What Is Accident Year Experience?

Accident year experience is a term used in the insurance industry to describe the premiums earned and losses incurred during a specific period of time. An accident year experience is typically examined for twelve months, called the accident year. The exposure period is usually set to the calendar year and starts on January 1.

Accident year experience is used to indicate whether premiums effectively cover an insurer’s losses. A negative statistic indicates that the premiums were not enough to cover losses. Accident year experience typically includes losses when they occur, not when they are reported. It also includes premiums earned during the same period of time, regardless of when the premiums were underwritten.

Key Takeaways

  • Accident year experience shows the premiums earned and losses incurred during a specific period of time, typically 12 months.
  • The exposure period is usually set to the calendar year and starts on January 1.
  • Accident year experience is used to indicate whether premiums effectively cover an insurer’s losses
  • Accident year experience is calculated by dividing the earned premium by the incurred losses and loss adjustment expenses.

Understanding Accident Year Experience

Insurance underwriters insure people and businesses by weighing up the risks and determining the premium to charge to insure that risk. A calendar year experience is used to indicate whether premiums effectively cover an insurer’s losses.

An insurer’s calendar year experience is, therefore, a measure of how well a company underwrites insurance and its ability to evaluate risks. To be profitable, calendar year experiences need to be greater than one.

Calendar Year Experience vs. Policy Year Experience

There are two types of accident year experience calculations: calendar year experience and policy year experience.

The calendar year experience includes losses incurred during the calendar year and premiums earned during the same period of time. Losses include incurred but not reported (IBNR) losses, and changes to loss reserves.

Policy year experience includes premiums and losses from policies that are renewed or are underwritten during a given year. Losses (including loss reserves) from policies are only included if the policies are renewed or underwritten during the year, and premiums are only included if they are earned during the same time. During the year, the calculation is considered to be “developing,” which means that the calculation cannot be finalized until losses are settled.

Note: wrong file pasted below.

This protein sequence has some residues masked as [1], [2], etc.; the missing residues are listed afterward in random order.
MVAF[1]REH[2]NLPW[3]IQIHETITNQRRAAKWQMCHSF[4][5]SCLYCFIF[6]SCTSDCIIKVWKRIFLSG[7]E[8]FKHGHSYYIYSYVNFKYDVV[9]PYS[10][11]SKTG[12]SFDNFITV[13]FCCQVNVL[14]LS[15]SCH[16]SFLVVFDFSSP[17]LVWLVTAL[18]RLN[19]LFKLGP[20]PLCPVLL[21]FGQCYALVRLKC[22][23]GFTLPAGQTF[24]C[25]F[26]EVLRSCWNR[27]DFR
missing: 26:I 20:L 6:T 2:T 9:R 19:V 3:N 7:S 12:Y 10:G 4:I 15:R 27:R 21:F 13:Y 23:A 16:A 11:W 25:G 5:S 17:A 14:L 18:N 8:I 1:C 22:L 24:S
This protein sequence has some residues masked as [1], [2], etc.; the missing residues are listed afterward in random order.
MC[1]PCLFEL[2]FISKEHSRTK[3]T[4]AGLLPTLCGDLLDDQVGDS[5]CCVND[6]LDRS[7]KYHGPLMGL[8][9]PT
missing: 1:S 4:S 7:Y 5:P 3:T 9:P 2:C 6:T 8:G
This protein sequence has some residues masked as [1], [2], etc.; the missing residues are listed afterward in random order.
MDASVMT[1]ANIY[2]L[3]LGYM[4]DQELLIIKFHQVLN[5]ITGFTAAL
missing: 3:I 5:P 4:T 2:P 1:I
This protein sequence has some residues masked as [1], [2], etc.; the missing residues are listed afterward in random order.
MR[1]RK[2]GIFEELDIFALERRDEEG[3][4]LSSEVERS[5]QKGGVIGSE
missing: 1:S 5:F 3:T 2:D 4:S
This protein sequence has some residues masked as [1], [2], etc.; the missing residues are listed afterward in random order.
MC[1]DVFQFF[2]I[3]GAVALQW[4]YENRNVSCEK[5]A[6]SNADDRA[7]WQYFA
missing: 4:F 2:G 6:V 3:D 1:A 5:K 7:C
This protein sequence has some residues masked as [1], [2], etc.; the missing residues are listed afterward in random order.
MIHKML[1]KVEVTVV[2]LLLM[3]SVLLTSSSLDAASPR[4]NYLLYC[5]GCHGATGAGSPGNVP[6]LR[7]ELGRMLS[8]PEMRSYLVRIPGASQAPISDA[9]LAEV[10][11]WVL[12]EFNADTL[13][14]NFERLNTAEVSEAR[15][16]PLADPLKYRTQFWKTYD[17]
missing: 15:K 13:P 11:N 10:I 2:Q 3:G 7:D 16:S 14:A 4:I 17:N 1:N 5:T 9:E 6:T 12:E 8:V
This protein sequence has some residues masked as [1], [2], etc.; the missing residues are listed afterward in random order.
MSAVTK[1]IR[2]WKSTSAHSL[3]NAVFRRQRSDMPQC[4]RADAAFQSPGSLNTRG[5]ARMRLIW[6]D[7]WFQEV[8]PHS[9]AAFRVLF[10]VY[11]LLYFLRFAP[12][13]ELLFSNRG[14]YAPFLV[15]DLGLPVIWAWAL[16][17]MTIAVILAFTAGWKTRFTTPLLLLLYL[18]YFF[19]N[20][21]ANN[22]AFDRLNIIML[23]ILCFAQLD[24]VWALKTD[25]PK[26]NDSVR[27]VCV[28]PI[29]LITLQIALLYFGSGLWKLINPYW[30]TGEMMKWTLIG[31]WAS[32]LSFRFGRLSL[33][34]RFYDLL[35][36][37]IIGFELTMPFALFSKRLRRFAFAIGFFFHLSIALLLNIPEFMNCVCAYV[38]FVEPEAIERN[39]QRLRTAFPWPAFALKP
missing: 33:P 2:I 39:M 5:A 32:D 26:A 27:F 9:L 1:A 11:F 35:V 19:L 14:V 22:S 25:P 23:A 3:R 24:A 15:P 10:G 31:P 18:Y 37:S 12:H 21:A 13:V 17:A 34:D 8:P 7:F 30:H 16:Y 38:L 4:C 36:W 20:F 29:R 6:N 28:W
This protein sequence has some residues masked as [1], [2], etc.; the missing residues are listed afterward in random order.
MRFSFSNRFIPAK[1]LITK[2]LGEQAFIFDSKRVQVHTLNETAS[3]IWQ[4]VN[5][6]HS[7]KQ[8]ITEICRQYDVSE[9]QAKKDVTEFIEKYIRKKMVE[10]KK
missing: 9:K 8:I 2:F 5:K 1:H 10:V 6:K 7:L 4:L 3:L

The difference between the two methods is that the calendar year experience looks at losses from claims made during a specific year (emphasis on “loss”), and the policy year experience looks at how a specific set of policies—those that come into effect during the year—are exposed to losses (emphasis on “exposure”).

Actuaries use policy year data because it matches claims made against specific policies. The disadvantage of employing this method is that insurers continuously underwrite new policies, which makes the analysis of policies underwritten late in the calendar year different. These policies will stretch over two calendar years.

The most accurate way to calculate accident year experience is to divide total losses (losses incurred plus loss reserves) by exposure earned, which is the number of premiums exposed to loss over a given period of time. Because this method can take more time to calculate, earned premiums may be calculated using the account earned method.

How to Calculate Accident Year Experience

Accident year experience is calculated as such:

Accident Year Experience = Accounting Earned Premium / Incurred Losses and Loss Adjustment Expenses (LAE), the cost associated with investigating and settling an insurance claim, for all losses.

Incurred but not reported (IBNR) losses, and changes to loss reserves—an estimate of the amount an insurance company will have to pay out on future insurance claims on policies that it has underwritten—are also taken into consideration when calculating losses.